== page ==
Engagement Revisited: Updating Student Engagement for a New Generation
Date/Time: Wednesday, 4/22/2020, 1 pm EST
Duration: 1 hour
Facilitator: Dr. Adam Peck
In the fall of 2017, a video created by Cornell University freshman Emery Bergmann for a class project
went viral. Her project vividly described the feelings of isolation she felt in her first year of college. She
explains: “I guess I just assumed that I was going to have a million friends and I was just going to party all
the time. But it’s not really like that.” To make matters worse, to Bergmann her contact with friends
back home served as a constant reminder of the relationships she was missing. “The phone, sucks. You
have this constant reminder of all my friends back home, how close we were and all the fun stuff we did
together, so I guess that distance can really get to you,” she said.
Recently the New York Times followed up with Emery Bergmann to see how she was doing. She wrote
an opinion piece in which she looked back on her experiences in her first year. She wrote: “A year after
making the film, I’ve settled in to college a lot better.” Among the lessons she learned was that, “Social
media reinforces the notion that you should always be enjoying yourself, that it’s strange to not be
happy, and that life is a constant stream of good experiences and photo-worthy moments. I taught
myself that everyone’s college experience is different, and slowly, I started to embrace the uniqueness
of my own.” Adapting to a new environment often takes time, and many students have similar stories
of feeling isolated and alone in the early days of their college years. Institutions would do well to pay
attention to this issue. Lack of engagement with the institution is a significant cause for attrition.
Students who leave one institution are less likely to complete a degree than those who stay.
Engagement in college looks quite different today than it did even twenty years ago. Back then, staying
connected with high school friends as well as family was significantly harder as there was no texting, cell
phones, or even widespread use of email. Long distance calls to old friends and family members were
expensive and rare. In not being able to connect as readily with those off campus, creating meaningful
connections on campus was vital. If a student didn’t find ways to get involved, they would likely be
without friends. For today’s Generation Z college students, this isn’t necessarily the case. Transitioning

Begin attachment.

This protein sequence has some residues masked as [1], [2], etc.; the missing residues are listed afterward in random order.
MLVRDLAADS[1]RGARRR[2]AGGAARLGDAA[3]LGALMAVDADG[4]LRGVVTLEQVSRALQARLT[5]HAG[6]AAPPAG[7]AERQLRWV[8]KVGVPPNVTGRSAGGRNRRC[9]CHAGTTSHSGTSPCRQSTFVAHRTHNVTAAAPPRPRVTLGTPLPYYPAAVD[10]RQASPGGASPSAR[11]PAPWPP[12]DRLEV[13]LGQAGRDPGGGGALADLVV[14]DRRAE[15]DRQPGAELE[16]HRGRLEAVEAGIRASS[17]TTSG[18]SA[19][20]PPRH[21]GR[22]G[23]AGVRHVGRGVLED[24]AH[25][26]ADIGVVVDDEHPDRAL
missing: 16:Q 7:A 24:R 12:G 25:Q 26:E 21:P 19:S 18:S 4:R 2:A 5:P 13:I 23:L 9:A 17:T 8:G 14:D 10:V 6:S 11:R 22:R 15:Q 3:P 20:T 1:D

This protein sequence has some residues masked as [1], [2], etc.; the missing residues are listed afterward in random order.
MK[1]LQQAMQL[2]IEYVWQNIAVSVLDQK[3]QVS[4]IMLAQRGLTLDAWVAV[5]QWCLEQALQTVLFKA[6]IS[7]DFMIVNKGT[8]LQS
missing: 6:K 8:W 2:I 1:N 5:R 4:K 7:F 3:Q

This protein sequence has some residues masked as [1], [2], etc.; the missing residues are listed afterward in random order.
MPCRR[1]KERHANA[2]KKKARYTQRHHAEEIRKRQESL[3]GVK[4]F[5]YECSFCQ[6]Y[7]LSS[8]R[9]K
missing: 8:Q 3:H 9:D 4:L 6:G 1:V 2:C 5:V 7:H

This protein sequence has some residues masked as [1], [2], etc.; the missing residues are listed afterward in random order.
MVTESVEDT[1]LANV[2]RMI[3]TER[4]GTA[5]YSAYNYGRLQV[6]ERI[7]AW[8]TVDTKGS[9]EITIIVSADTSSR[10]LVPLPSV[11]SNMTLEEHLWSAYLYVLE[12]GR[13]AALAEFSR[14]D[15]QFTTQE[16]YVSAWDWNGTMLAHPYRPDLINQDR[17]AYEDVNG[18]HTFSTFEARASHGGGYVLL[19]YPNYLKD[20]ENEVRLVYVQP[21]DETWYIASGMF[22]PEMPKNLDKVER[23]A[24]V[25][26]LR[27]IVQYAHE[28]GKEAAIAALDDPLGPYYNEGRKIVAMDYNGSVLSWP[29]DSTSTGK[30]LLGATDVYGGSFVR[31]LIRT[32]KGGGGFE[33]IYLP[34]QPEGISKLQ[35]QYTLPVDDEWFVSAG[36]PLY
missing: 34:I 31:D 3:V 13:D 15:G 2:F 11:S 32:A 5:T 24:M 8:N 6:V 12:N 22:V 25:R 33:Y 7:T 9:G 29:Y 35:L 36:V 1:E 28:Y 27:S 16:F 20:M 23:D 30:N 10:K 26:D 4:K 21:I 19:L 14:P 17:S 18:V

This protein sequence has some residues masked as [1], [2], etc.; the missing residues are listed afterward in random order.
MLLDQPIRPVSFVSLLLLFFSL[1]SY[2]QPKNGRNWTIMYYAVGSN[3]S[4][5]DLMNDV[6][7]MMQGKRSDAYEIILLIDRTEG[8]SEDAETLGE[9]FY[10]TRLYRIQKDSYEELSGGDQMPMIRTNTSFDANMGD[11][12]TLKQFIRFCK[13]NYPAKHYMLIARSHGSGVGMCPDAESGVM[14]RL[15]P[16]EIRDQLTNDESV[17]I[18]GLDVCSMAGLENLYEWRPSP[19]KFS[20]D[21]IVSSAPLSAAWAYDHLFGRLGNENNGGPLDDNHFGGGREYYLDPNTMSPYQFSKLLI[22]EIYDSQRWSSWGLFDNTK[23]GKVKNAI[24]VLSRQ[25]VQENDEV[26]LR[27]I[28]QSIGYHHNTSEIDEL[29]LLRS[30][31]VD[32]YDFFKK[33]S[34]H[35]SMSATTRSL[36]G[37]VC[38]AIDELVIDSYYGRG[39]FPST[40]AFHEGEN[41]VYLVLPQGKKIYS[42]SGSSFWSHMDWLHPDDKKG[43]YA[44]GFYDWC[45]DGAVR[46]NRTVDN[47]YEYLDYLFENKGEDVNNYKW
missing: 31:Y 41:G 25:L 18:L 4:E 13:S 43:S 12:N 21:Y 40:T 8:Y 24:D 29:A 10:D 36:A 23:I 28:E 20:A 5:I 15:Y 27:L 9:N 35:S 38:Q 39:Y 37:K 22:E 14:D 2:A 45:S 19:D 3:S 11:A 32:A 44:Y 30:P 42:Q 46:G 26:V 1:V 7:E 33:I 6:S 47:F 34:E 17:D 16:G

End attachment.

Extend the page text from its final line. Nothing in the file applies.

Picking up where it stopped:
to college while holding on to deep and sustaining relationships of the past as they struggle to form
new, tentative ones can make it easy to retreat in to the relative safety of their digital communication.
So while they may be connected to the past, at the same time, they may be disconnected from their
In this light of how differently today’s students experience college and seek engagement, it’s troubling
how little many institutions have done to understand or address these changing needs. Even major
innovations that are injected with technology are simply digitized versions of the previous iteration. We
may not be as likely to promote major events with posters, opting instead for social media posts – but
the mechanics are the same. However, have we really looked at the fundamental ways that engagement
needs to adapt and change to better align with this new generation? This session poses a number of critical questions as well as recommendations to rethink student engagement for today’s Generation Z
- Participants will be able to differentiate the characteristics of Generation Z with
previous generations such as Millennials.
- Participants will be able to evaluate common means of promoting student engagement
and adapt them for the preferences of contemporary students.
- Participants will be able to apply what they learn to develop effective engagement
strategies on their own campuses.
Who Should Attend:
- Mid-level Student Affairs Professionals
- Chief Student Affairs Officers
- Entry-level Student Affairs Professionals
- Faculty/Academic Affairs Staff
Dr. Adam Peck serves as Assistant Vice President and Dean of Student Affairs at Stephen F.
Austin State University in Nacogdoches, Texas. Peck is also President and CEO of APEX
Educational Programs, LLC, an educational consulting company that assists universities in
engaging students and measuring the impact of that engagement. A former stand-up and
improvisational comedian, Peck is a dynamic speaker who infuses his presentations with
creativity and humor. He has presented at numerous national conferences, provided keynotes
for a wide variety of groups and conducted more than 100 national webinars. He was the co-
author/editor of “Engagement & Employability: Integrating Career Learning Through
Cocurricular Experiences in Postsecondary Education” published by NASPA.
Peck earned a Bachelor of Arts degree in Theatre from Lewis University, a Master of Arts in
Communication Studies from Southern Illinois University at Edwardsville and a Doctor of
Philosophy from The University of Texas at Austin.